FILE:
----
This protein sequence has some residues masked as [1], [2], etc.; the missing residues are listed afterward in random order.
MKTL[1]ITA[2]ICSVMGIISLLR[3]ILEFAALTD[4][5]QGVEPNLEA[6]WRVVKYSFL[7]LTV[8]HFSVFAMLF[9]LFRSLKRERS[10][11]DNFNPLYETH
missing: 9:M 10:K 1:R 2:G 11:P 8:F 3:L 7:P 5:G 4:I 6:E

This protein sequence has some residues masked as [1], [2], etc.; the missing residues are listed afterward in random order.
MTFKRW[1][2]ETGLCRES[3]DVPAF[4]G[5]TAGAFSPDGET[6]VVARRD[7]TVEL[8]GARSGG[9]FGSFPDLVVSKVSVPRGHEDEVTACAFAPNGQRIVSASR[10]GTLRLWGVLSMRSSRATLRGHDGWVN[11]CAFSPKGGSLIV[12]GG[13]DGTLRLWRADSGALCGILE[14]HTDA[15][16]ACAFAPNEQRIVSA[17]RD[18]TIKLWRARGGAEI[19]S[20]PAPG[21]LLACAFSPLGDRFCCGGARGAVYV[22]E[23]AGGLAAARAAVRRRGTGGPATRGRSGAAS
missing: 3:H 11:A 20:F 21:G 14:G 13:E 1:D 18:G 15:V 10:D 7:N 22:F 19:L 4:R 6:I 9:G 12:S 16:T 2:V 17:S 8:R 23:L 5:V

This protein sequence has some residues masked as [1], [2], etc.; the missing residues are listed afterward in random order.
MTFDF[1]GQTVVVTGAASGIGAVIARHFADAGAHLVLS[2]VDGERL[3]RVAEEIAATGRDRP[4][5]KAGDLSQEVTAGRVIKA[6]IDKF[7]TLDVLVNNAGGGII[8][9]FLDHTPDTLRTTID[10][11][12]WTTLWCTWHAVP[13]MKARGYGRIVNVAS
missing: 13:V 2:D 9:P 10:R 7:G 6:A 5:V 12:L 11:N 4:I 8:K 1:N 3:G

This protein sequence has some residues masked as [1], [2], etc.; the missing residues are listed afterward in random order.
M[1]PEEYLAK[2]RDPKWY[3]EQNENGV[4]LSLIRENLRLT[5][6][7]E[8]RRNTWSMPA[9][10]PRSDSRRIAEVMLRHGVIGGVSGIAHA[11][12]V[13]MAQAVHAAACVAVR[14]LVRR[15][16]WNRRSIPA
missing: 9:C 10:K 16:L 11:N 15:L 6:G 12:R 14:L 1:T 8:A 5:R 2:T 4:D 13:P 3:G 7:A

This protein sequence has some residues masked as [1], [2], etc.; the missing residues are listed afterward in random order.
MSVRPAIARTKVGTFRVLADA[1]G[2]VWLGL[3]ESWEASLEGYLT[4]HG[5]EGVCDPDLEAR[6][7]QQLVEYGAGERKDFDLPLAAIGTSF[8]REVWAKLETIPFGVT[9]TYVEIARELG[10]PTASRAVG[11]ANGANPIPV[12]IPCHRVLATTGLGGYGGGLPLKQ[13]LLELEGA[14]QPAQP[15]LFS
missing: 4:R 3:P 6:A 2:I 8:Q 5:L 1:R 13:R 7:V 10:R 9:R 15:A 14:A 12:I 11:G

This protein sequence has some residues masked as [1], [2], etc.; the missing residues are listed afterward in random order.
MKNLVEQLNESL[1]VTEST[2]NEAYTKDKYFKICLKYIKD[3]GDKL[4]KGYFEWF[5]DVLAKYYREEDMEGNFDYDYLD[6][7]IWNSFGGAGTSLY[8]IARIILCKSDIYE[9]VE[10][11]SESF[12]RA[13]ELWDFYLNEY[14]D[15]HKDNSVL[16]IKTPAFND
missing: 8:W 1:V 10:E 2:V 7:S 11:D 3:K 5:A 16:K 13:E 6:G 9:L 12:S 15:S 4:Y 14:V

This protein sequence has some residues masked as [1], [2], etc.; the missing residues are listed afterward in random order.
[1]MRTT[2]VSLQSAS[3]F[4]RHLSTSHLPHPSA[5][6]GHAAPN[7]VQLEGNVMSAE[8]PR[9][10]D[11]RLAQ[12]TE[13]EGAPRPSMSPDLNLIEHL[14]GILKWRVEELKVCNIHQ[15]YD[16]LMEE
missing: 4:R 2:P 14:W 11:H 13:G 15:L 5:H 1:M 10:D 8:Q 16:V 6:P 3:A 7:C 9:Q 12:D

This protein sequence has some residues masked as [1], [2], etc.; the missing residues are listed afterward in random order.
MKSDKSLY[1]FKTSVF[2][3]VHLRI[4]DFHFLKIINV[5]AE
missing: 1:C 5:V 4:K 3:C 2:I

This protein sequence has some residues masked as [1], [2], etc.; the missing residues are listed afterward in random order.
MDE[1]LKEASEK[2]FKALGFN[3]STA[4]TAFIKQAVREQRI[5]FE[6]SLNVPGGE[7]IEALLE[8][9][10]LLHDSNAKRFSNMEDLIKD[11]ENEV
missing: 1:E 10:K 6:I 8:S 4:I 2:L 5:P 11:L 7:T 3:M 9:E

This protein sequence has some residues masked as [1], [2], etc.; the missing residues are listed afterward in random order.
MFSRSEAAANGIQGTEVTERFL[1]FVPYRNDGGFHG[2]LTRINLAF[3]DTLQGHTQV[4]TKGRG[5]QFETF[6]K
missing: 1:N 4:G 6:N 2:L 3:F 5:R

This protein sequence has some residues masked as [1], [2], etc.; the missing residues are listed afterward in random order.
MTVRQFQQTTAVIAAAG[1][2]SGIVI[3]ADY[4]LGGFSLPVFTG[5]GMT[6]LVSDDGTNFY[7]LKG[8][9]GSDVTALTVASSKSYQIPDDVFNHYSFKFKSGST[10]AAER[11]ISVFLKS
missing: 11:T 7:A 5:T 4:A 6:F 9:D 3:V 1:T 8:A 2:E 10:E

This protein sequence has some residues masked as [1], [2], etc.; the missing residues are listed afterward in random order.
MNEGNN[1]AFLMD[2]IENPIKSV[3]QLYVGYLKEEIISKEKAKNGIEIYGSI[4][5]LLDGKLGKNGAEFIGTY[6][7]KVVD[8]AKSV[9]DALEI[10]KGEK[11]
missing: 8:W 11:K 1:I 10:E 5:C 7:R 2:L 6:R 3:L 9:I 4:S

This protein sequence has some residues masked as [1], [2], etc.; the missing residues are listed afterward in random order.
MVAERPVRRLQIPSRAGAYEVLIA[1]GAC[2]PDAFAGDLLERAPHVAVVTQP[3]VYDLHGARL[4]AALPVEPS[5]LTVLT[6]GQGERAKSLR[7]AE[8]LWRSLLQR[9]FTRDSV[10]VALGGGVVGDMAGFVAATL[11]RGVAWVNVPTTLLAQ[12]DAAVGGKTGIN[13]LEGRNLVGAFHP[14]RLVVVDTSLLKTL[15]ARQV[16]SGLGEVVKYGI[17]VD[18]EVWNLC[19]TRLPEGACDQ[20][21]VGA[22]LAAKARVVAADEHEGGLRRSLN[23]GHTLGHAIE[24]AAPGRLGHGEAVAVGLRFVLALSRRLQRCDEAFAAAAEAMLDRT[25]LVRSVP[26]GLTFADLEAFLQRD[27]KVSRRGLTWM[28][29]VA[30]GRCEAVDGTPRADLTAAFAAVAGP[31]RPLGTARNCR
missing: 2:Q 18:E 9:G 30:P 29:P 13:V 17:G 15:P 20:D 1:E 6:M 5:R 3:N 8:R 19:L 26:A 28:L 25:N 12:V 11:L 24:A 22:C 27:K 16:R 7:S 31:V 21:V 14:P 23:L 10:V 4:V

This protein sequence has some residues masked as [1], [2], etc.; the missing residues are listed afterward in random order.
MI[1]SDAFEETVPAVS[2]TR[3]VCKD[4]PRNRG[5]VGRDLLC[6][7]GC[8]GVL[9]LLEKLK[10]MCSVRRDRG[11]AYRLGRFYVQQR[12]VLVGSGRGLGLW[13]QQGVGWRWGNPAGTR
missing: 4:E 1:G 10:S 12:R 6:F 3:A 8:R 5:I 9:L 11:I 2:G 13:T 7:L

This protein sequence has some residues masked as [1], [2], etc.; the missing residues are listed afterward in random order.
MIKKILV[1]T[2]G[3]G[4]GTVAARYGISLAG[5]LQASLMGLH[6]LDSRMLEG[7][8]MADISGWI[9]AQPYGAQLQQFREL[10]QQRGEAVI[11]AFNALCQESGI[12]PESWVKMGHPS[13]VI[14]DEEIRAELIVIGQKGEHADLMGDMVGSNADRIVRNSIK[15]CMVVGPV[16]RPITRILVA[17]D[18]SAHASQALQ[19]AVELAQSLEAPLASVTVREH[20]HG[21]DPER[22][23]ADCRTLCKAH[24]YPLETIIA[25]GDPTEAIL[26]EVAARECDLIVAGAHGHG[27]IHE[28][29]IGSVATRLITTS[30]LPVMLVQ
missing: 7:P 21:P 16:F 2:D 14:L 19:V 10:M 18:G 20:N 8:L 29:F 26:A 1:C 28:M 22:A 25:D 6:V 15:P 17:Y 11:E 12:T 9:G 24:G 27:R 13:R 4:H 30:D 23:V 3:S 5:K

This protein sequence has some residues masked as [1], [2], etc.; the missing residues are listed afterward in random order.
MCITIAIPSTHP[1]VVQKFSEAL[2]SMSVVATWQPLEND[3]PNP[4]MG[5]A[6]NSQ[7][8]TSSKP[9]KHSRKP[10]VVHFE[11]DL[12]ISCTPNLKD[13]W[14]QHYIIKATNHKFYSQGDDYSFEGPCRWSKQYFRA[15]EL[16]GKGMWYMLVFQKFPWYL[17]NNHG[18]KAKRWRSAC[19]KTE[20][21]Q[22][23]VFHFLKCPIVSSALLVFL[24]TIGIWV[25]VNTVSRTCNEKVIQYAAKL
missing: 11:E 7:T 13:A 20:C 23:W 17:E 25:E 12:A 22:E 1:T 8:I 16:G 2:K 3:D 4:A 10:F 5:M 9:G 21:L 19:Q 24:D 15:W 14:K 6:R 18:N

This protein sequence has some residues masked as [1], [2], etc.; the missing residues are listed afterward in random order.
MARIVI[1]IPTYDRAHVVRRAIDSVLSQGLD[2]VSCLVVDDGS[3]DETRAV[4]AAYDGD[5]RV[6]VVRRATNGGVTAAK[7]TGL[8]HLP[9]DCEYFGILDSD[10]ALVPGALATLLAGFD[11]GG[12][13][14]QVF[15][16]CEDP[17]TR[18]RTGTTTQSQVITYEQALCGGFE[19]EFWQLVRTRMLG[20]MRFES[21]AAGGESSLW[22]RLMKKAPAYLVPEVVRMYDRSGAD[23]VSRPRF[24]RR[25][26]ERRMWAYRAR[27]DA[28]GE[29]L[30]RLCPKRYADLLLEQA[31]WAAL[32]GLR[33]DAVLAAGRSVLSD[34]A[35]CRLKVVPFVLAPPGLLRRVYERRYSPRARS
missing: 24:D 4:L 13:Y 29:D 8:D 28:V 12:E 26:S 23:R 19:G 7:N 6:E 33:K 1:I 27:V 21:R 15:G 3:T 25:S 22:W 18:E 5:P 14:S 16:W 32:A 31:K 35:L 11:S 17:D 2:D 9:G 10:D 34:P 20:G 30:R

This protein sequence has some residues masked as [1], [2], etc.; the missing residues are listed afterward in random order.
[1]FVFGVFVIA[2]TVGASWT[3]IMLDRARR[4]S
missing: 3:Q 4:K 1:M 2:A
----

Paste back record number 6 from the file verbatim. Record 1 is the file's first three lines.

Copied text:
This protein sequence has some residues masked as [1], [2], etc.; the missing residues are listed afterward in random order.
MKNLVEQLNESL[1]VTEST[2]NEAYTKDKYFKICLKYIKD[3]GDKL[4]KGYFEWF[5]DVLAKYYREEDMEGNFDYDYLD[6][7]IWNSFGGAGTSLY[8]IARIILCKSDIYE[9]VE[10][11]SESF[12]RA[13]ELWDFYLNEY[14]D[15]HKDNSVL[16]IKTPAFND
missing: 8:W 1:V 10:E 2:V 7:S 11:D 3:K 5:A 16:K 13:E 6:G 9:L 12:S 15:S 4:Y 14:V